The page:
Capital market formation faces several problems: small volume of transactions and low liquidity; undeveloped informational, depositary and clearing networks; indirect governmental intervention through National Bank of Georgia (commercial bank securities control) and Ministry of Finance (control of non-bank financial institutions); high level of risk and the absence of business ethics. Besides the economy is characterized by instability not fully following free-market rules and despite recent expansion in trade volumes, the level of security emissions is still low. Due to these reasons capital market is still weak and does not satisfy needs of the economy.
The success of capital markets depends strongly on an appropriate and effective functioning of joint stock companies. Despite the fact that currently their number in the economy is 1773 forming 2% of all legal persons registered at the tax department, GSE could not transform into the alternative to banking sector and the means of efficient fund-raising. Georgian business environment is not yet ready for participation in capital markets. The reason for this is that the managers lack the knowledge of capital market functions and fail to use all the fund-raising benefits it provides. Therefore the levels of security emissions and exchange activities remain low. Currently Georgian financial system follows German model, where bank loans are highly favored at corporate level. Since further improvement of corporate governance is among the country’s principal interests, the Corporate Governance training program was organized by GSE leadership that aims to increase the awareness of benefits an organized stock exchange provides.
It is worth noting that mass privatization scheme that was implemented in Georgia did not serve as a factor for triggering development of stock exchanges in the country. Privatization vouchers were not listed at stock exchanges and transfers of ownership rights were mostly done through individual direct transactions. Eventually, approximately 1300 joint stock companies and half a million shareholders emerged; however the role of capital markets in this process was minimal. Even at the second wave of privatization capital markets were left out of the process and major part of privatization was conducted mainly through auctions, buy-outs and direct-sale methods. Only in 2002 first medium-scale transaction on the sale of 36646 shares (10148 GEL) was made on stock exchange.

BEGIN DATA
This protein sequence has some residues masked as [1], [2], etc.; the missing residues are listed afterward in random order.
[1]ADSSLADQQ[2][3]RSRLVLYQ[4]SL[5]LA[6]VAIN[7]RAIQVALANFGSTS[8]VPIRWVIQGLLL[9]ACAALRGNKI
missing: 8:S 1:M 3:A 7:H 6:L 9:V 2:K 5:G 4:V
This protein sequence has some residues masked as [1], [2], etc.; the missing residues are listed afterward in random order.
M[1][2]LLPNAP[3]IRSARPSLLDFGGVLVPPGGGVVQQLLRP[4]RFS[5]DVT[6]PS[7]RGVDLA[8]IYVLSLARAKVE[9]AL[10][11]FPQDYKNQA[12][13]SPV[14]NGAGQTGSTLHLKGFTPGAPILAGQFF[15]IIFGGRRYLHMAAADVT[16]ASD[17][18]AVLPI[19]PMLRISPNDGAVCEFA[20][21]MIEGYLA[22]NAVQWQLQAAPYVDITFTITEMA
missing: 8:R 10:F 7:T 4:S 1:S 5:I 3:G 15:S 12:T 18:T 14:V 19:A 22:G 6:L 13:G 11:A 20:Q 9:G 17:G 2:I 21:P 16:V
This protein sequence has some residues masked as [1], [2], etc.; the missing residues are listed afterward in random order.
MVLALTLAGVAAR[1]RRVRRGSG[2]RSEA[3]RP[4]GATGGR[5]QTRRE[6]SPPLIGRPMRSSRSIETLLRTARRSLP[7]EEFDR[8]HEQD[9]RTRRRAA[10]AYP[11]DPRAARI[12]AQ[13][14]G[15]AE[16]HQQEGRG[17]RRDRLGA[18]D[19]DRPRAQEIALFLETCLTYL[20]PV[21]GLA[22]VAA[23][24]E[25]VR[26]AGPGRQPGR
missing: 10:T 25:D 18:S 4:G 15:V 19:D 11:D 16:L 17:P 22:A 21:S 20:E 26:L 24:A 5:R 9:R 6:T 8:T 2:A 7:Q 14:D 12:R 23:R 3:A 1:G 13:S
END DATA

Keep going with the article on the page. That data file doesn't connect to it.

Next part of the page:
Resumed privatization process uncovers new prospects for Georgian securities market. It is expected that new wave of privatization will trigger GSE, since nowadays holding of privatization auctions at GSE is backed by the adequate legislative bases. In addition, there were substantial foreign direct investment inflows in previous years and even larger inflows are expected to take place next year (approx. 2 billion US dollars). It is strongly believed that this will substantially contribute to the development of the capital market and improvement of investment climate in the country. To meet new demand the trading sessions must be held on a daily basis.